Biographical, pain and psychosocial data for a South African sample of chronic pain patients

DOI: 10.1080/22201173.2006.10872440
Author(s): SP WalkerDepartment of Psychology, South Africa, CL OdendaalPain Control Unit, Department of Anaesthesiology, South Africa, KGF EsterhuyseDepartment of Psychology, South Africa


Objective: To gather biographical and pain data for a sample of South African patients visiting a specialist pain control unit. To investigate the role of various psychosocial variables in this sample's chronic pain experience. Subjects and Method: 325 adult outpatients from a chronic pain unit completed a biographical questionnaire, the West Haven-Yale Multidimensional Pain Inventory, as well as various supplementary scales of the Minnesota Multiphasic Personality Inventory-2. Diagnostic data were also gathered for the sample. Descriptive statistics were calculated for the sample and t-tests were used to compare the current sample's mean scores on the measuring instruments with those of American normative samples. Results: The South African sample displayed elevated levels of perceived pain-related functional limitations, as well as an increase in the frequency of psychopathology and emotional distress. However, the current sample also reported higher levels of social support and were inclined to be more socially and physically active when compared with individuals in other studies. Conclusion: Specific demographic and diagnostic tendencies appear evident in the current sample. Furthermore, South African chronic pain patients seem to exhibit similar, if not perhaps more pronounced, psychosocial profiles to a comparable American sample. Various suggestions for further research are also made.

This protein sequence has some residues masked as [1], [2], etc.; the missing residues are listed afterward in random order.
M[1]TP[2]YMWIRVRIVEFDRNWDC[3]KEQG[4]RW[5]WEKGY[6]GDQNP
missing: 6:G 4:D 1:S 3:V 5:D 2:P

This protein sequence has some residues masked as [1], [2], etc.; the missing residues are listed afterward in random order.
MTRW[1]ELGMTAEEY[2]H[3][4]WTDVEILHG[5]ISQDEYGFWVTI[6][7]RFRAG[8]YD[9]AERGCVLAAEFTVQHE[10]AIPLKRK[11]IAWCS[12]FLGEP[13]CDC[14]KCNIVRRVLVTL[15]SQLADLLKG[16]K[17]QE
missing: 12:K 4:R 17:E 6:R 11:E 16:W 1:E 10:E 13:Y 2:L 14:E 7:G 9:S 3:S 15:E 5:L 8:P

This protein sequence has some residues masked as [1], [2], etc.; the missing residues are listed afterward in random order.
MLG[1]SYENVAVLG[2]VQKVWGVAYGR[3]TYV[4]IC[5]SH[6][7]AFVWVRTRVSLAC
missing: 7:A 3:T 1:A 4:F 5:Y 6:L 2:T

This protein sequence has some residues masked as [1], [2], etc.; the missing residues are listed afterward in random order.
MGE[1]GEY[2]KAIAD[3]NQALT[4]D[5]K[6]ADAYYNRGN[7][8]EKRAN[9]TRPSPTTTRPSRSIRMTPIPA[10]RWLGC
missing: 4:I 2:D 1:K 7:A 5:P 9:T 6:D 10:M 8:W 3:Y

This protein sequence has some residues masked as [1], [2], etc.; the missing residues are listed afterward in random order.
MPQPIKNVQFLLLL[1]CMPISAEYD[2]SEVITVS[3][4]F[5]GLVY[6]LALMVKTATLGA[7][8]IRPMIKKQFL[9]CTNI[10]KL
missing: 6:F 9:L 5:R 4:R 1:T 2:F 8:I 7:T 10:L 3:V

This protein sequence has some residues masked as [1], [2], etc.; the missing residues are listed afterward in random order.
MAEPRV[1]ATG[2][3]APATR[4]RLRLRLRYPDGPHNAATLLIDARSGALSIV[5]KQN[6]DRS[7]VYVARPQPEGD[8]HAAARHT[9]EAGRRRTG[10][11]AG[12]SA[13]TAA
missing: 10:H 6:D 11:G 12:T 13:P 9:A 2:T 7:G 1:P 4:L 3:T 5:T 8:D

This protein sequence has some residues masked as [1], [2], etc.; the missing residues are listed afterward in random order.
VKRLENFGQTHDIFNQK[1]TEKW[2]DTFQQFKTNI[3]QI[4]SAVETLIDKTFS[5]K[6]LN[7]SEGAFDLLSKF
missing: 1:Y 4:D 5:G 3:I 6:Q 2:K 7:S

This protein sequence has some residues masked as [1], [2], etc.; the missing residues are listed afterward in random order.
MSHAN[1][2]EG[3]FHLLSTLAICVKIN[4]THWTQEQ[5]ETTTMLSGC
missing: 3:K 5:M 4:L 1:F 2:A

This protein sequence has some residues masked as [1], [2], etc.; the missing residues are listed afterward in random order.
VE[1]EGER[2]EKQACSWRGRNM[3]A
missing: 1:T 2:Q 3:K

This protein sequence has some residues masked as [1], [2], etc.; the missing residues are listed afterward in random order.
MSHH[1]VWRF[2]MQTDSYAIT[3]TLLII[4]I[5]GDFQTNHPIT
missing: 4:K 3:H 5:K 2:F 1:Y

Get new issue alerts for Southern African Journal of Anaesthesia and Analgesia